• Epistaxis;
  • anatomy;
  • surgery;
  • sphenopalatine foramen;
  • sphenopalatine artery;
  • accessory foramen;
  • anatomical variations;
  • posterior nasal bleeding


Objective: To describe the anatomy of the sphenopalatine foramen (SPF) region and possible anatomical variations.

Study Design: Prospective study accomplished from September, 2006, to January, 2007.

Methods: The sphenopalatine foramen (SPF) of 61 cadavers were carefully dissected. Presence of the ethmoidal crest, location of sphenopalatine and accessory foramens, and the number of arterial branches emerging through foramens were observed. Data were analyzed in relation to gender, racial group, and symmetry of the cadaver. Prediction of the presence of accessory foramen was evaluated.

Results: Mixed race cadavers prevailed in 122 nasal fossae dissected (75% males). Ethmoidal crest was present in 100% of the cadavers, being anterior to the SPF in 98.4% of the cases. The most frequent SPF location was the transition of the middle and superior meatus (86.9%). Mean distance from the SPF and accessory foramen to anterior nasal spine was 6.6 cm and 6.7 cm, respectively. Accessory foramen was present in 9.83% of the cases. A single arterial stem emerged through the SPF in 67.2% of the cases, and 100% through accessory foramens. The prevalence analyses showed no differences that were statistically significant (P > 0.05) between gender and racial group. The symmetry analyses showed a strong conformity (P < 0.01) between nasal fossae in relation to the SPF location. There was no statistically significant conformity between nasal fossae and accessory foramen (P = 0.53). None of the variables of interest presents any statistically significant (P > 0.05) association with the presence of the accessory foramen.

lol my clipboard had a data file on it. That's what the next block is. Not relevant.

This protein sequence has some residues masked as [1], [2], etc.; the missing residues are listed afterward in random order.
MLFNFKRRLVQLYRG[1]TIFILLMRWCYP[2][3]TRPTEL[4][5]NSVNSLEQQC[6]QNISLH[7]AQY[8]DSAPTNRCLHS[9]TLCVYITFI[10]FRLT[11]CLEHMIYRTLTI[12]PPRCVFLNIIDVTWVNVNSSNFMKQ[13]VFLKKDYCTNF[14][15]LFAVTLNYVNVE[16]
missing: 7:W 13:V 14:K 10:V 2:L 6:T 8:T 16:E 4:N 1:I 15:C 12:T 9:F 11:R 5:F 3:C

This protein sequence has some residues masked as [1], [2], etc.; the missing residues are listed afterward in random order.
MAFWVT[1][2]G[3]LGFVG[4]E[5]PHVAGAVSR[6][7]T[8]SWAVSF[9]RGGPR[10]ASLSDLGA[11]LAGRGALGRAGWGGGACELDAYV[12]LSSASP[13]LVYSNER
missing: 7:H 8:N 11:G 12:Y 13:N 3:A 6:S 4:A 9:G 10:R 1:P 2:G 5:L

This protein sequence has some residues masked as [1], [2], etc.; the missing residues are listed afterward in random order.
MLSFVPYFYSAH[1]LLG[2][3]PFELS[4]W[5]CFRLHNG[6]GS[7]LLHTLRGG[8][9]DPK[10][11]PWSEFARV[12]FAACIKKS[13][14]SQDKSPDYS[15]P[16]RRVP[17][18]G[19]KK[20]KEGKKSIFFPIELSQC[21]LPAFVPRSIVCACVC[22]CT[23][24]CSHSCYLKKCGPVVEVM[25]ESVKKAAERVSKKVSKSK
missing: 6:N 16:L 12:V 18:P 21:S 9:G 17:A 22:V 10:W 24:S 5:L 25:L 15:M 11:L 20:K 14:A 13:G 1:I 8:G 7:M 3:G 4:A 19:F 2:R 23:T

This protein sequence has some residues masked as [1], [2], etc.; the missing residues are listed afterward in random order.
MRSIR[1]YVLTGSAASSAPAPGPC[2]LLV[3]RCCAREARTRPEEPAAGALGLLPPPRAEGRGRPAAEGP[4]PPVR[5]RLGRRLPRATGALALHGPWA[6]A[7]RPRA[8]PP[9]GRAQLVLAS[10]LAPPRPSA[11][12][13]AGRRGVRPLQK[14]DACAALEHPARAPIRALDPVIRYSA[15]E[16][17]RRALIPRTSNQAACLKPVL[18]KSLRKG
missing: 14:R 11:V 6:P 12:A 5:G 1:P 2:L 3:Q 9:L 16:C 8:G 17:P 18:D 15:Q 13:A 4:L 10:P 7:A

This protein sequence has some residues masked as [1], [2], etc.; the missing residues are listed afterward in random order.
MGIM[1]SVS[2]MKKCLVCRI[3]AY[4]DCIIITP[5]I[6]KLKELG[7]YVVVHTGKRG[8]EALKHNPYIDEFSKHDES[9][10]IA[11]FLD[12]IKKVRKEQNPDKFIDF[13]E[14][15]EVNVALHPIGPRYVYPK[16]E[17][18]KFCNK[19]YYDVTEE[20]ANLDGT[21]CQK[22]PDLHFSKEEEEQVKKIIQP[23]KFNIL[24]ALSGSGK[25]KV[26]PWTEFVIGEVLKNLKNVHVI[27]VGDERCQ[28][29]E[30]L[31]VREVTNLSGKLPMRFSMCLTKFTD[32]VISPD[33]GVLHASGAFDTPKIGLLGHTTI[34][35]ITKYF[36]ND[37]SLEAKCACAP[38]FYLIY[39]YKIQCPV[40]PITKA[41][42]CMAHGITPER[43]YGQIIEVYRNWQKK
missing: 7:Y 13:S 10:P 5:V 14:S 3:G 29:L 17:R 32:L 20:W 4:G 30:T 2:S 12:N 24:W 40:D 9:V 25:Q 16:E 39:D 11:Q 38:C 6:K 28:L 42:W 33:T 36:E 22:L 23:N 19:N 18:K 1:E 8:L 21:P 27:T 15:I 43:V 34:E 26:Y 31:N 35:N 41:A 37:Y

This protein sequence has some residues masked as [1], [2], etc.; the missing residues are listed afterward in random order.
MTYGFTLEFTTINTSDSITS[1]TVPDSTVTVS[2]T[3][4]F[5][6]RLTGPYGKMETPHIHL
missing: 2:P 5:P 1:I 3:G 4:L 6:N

Conclusions: There are anatomical variations in the lateral nose wall that should be considered for successful endoscopic surgical treatment of severe epistaxis.